Editorials

Prophylaxis after occupational exposure to HIV

BMJ 1997; 315 doi: https://doi.org/10.1136/bmj.315.7108.557 (Published 06 September 1997) Cite this as: BMJ 1997;315:557

Recent guidelines should promote good practice and data collection

  1. Philippa Easterbrook, Senior lecturer in infectious diseases and epidemiologya,
  2. Giuseppe Ippolito, Directorb
  1. a Imperial College School of Medicine, Chelsea and Westminster Hospital, London SW10 9NH
  2. b Centro di Riferimento AIDS, Spallanzani Hospital, Rome 292-00149, Italy

    Health care workers have a low but measurable risk of HIV infection after accidental exposure to infected blood or body fluids. Based on over 3000 incidents, the average risk of HIV infection after a single percutaneous exposure is 0.3% (95% confidence interval 0.18% to 0.46%).1 2 Contamination of mucous membranes and non-intact skin carries an even lower risk, while conjunctival contamination with blood carries a slightly higher risk.2 As a result HIV attributable to occupational exposure is uncommon: only 92 cases have been reported worldwide (J Heptonstall and G Ippolito, personal communication).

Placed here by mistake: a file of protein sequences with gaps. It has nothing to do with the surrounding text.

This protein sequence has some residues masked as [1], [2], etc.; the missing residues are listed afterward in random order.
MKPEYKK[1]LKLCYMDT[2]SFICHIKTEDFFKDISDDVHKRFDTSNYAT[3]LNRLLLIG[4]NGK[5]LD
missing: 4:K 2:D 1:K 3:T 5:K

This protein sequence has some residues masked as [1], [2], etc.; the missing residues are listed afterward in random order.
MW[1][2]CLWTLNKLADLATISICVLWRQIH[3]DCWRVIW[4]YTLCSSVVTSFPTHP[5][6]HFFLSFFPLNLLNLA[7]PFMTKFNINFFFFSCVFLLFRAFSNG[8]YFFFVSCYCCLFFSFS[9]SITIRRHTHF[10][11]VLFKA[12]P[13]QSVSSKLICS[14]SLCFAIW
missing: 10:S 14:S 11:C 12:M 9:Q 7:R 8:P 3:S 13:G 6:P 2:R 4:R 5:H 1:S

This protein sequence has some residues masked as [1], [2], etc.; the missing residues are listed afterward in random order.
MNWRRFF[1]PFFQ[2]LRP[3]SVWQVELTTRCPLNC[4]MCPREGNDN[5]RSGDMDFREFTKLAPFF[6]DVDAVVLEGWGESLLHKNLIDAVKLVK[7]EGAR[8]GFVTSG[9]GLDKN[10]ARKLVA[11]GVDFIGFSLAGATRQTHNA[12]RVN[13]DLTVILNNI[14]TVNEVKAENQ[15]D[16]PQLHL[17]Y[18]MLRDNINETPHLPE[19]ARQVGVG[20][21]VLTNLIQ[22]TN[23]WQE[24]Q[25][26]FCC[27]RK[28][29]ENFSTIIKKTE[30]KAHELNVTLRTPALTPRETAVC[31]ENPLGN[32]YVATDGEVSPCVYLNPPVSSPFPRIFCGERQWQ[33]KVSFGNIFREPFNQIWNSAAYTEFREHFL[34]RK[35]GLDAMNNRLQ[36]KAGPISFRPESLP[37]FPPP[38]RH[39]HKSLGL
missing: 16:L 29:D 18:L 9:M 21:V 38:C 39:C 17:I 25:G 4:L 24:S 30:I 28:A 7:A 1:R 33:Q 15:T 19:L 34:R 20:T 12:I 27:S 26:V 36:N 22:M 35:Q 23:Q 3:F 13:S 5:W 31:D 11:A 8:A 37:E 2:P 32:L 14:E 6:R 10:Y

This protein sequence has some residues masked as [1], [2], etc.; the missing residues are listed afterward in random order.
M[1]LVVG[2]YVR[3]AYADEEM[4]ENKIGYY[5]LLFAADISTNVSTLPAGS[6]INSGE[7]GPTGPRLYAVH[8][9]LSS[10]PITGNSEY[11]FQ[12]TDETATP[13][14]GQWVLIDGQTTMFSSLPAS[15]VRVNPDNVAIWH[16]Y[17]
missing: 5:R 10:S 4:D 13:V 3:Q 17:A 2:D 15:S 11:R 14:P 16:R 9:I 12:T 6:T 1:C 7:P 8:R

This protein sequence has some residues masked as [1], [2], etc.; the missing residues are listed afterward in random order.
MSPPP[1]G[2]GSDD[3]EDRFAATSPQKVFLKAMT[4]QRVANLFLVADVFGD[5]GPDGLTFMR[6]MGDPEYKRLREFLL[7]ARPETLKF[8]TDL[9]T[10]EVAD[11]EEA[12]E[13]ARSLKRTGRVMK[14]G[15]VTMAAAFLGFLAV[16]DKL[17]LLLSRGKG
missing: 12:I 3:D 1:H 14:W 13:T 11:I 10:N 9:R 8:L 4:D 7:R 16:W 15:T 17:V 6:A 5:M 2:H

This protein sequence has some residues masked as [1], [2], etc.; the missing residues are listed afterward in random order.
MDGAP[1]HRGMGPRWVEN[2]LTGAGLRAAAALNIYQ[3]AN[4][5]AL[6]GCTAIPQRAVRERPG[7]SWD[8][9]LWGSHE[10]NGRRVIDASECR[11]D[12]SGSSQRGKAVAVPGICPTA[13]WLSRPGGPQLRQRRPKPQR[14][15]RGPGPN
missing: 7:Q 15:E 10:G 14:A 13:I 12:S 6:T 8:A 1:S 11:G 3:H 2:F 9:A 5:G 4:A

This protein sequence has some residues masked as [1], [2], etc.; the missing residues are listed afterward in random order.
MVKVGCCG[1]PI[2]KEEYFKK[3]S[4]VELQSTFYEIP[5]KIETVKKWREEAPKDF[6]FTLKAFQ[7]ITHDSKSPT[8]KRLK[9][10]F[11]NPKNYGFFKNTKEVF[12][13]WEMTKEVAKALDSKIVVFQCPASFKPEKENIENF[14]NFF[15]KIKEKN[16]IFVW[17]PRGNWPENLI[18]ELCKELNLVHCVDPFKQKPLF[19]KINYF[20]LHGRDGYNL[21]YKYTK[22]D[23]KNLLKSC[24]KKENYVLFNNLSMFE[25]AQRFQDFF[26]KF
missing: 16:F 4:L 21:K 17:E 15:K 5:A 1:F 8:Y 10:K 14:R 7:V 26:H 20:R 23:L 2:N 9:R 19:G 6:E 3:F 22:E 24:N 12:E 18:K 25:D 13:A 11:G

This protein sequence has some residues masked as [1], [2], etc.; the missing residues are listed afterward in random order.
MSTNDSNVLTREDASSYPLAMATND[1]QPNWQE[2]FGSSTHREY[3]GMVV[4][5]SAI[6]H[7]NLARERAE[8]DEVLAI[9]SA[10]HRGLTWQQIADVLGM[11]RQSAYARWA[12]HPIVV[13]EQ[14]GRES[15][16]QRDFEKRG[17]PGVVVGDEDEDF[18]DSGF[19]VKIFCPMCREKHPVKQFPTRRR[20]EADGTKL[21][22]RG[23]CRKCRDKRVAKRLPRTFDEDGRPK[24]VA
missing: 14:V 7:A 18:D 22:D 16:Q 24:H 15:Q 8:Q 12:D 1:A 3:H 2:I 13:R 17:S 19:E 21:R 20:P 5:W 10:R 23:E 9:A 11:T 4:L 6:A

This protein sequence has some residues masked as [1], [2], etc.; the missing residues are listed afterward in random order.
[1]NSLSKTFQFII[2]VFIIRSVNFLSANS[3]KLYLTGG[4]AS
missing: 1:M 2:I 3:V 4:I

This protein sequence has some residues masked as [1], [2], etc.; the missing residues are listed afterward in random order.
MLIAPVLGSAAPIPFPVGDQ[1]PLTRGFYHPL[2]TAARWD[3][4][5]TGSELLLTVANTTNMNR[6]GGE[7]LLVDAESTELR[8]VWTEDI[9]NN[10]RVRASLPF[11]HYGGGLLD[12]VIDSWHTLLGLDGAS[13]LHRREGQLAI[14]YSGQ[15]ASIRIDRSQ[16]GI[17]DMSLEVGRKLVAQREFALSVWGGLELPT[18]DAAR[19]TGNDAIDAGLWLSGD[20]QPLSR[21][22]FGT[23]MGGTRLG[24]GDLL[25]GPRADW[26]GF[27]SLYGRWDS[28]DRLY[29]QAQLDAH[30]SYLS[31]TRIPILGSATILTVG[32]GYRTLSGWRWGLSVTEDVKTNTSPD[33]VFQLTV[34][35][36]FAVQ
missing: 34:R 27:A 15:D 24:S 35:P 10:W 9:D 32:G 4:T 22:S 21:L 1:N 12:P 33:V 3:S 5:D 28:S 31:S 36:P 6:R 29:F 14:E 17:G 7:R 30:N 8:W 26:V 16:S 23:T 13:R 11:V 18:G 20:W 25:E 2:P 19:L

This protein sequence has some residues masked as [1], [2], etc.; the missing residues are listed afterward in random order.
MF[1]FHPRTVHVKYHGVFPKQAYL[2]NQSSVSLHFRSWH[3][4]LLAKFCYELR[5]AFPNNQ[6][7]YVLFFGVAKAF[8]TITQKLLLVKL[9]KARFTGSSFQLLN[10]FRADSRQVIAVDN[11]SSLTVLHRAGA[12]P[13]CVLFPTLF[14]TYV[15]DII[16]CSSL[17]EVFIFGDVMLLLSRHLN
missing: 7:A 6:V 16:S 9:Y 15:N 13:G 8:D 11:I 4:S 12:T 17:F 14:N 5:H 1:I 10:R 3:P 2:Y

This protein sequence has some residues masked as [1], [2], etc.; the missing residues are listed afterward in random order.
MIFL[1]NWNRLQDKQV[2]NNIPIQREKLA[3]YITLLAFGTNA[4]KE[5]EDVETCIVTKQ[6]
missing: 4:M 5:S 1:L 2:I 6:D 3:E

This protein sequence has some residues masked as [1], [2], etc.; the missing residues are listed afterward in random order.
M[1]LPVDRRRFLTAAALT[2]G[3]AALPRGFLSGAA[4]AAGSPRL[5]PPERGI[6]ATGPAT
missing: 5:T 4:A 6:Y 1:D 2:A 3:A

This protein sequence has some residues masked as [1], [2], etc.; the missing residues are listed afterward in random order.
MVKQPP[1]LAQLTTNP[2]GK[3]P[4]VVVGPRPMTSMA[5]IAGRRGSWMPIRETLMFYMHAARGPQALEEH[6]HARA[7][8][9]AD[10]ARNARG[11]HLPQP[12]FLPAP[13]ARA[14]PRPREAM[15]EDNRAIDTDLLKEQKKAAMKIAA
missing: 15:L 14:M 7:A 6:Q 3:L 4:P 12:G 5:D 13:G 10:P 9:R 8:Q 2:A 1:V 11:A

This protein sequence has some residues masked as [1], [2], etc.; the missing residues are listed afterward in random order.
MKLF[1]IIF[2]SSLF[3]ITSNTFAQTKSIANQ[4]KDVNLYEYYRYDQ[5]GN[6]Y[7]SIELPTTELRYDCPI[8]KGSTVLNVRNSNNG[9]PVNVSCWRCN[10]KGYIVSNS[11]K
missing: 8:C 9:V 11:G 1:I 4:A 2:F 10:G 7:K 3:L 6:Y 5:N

Although compliance with infection control recommendations in handling sharps is the mainstay of prevention,3 4 additional prevention strategies now include post-exposure prophylaxis with antiretroviral therapy. This has become widely used since the early 1990s, despite lack of clear evidence of benefit. Importantly, there has been no randomised controlled trial of the efficacy of such treatment, and nor are such trials likely to be practicable given the low risk of transmission.

    Indirect evidence for antiretroviral therapy after occupational exposure to HIV comes from four main sources: biological plausability of benefit; a retrospective case-control study5; its efficacy in some animal models6; and zidovudine's effectiveness in reducing the risk of vertical transmission.7 The biological rationale is that initial virus uptake and antigen processing after inoculation may take several hours or even days. This presents a …

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